When we return to the villages with our routine health programme, finding out that some of the dogs have died due to poisoning/car accidents or have gone missing, is a pretty common scenario. It’s a very sad to learn that a young, healthy and loving pet that we saw a few months ago, is no longer with us. The thing is that these losses are easily preventable, through changing human behaviour.
If people didn’t leave their dogs to roam free and kept them on a lead while walking on the streets, they wouldn’t be able to run into on-coming traffic or pick up rubbish or food. Fewer roaming dogs would also mean people don’t get so fed up with the dog population and feel the need to poison or cull them. Also, if more people knew about animal protection laws or followed through with police reports and prosecutions, there would perhaps be fewer poisonings.
Learning to Value Dogs
Due to this sad situation, we have started a human behaviour change and dog training programme in the communities. This programme delivers basic training a selected group of dogs and their owners. With the assistance of a professional trainer, we are teaching the dogs basic commands like sit, down, stay, and how to walk on a lead, as well as socialising with other animals and people.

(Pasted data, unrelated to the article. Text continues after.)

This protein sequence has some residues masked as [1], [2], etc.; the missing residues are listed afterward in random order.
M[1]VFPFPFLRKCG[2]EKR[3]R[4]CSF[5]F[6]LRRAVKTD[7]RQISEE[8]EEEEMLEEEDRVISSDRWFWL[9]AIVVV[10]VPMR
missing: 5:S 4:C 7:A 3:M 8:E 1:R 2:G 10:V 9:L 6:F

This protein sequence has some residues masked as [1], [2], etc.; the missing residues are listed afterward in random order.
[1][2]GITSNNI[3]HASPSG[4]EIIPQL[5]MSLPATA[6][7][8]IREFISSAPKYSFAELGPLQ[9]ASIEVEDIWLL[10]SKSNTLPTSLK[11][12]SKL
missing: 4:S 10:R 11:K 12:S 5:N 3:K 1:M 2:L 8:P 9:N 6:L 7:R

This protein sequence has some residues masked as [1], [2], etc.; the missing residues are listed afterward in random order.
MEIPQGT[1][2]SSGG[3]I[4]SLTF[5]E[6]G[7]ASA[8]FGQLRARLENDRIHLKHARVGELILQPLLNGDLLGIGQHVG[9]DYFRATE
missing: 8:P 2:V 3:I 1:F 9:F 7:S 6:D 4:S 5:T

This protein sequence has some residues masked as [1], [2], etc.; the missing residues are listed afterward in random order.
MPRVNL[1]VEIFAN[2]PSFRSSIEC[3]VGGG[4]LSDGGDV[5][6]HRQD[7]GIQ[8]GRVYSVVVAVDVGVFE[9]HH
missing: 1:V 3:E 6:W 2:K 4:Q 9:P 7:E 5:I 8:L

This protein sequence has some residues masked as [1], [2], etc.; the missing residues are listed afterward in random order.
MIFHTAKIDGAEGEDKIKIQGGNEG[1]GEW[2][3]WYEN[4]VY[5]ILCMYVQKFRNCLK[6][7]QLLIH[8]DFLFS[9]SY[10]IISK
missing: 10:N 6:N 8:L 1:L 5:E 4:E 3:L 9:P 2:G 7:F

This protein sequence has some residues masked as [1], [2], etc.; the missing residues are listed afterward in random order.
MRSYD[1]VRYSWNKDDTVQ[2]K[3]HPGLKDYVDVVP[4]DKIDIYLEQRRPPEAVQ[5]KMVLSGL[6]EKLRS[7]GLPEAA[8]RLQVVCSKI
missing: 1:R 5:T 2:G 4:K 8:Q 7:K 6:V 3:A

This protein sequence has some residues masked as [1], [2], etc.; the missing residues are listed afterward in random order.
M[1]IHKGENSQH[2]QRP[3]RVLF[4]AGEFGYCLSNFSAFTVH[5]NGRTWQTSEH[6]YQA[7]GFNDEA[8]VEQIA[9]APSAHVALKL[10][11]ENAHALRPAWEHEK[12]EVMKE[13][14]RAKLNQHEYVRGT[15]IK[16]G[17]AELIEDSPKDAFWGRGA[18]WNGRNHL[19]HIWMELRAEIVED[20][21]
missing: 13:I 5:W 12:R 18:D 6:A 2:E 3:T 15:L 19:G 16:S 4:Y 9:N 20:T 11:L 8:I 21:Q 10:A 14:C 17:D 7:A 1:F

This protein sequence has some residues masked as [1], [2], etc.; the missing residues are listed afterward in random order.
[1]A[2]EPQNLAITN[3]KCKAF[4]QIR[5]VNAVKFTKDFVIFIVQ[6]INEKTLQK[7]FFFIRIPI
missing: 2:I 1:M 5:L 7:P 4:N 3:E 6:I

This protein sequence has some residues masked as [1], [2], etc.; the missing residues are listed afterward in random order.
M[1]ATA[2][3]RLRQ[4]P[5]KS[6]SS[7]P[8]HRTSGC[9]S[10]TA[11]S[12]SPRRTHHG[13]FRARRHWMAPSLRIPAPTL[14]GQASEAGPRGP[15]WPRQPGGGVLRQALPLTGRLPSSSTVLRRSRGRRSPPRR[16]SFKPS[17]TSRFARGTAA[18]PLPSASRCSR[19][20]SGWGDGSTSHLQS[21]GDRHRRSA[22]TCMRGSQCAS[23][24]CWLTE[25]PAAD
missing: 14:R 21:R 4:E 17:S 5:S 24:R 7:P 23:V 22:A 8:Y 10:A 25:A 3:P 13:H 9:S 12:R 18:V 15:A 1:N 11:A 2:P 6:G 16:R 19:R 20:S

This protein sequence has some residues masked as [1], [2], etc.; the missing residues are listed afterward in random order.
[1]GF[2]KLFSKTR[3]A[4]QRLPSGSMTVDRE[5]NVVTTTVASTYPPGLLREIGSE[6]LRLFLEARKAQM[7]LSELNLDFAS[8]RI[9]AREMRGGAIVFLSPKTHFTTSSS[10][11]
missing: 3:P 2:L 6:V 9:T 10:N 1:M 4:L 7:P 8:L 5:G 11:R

By showing people what their dogs are capable of, and what they need to thrive, we hope to change the way that people treat their pets. The hope is that, if owners value their animals more, the number of dogs that free-roam the streets will decrease, and the number of deaths along with it.
Starting Small for Big Results
For now, our training programme is focused in Quillahuata, the community with the highest poisoning rate of those we work in. We are running various series of weekly training (with a limited number of participants in each) with as many owners who are interested. Once we have made good headway with the dogs and owners in Quillahuata we plan to replicate the dog training and education programme in as many villages as possible. By changing human behaviour, we hope to start seeing results soon: fewer roaming dogs, more dogs walking on leads and fewer dog deaths.